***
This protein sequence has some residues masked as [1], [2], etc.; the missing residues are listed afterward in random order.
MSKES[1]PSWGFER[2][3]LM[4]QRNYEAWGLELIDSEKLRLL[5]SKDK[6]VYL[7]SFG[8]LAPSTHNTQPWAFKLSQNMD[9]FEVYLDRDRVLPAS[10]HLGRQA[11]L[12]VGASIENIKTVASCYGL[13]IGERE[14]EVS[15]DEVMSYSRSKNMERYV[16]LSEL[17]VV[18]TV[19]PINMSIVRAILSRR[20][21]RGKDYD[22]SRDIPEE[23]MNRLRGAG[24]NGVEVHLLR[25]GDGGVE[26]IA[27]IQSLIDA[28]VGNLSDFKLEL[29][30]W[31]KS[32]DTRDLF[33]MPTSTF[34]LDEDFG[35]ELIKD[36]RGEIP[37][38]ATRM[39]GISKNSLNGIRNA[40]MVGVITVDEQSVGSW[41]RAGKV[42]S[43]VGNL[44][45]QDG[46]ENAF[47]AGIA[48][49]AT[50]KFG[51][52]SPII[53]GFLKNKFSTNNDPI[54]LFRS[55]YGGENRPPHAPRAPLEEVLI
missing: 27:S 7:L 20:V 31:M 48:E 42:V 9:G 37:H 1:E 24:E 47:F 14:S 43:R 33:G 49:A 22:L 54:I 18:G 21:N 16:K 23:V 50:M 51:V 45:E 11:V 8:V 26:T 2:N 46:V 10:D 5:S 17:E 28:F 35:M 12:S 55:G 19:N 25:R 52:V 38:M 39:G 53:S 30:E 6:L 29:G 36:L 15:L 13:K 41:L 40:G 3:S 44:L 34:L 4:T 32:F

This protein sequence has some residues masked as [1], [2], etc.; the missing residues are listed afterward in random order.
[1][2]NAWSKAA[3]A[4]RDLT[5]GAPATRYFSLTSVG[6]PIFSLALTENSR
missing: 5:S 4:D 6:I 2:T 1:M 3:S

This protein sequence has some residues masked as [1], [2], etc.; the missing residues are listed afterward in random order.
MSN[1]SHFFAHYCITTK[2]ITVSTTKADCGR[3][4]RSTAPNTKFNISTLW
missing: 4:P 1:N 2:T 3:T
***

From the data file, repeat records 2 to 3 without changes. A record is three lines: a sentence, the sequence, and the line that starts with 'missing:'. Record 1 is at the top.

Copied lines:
This protein sequence has some residues masked as [1], [2], etc.; the missing residues are listed afterward in random order.
[1][2]NAWSKAA[3]A[4]RDLT[5]GAPATRYFSLTSVG[6]PIFSLALTENSR
missing: 5:S 4:D 6:I 2:T 1:M 3:S

This protein sequence has some residues masked as [1], [2], etc.; the missing residues are listed afterward in random order.
MSN[1]SHFFAHYCITTK[2]ITVSTTKADCGR[3][4]RSTAPNTKFNISTLW
missing: 4:P 1:N 2:T 3:T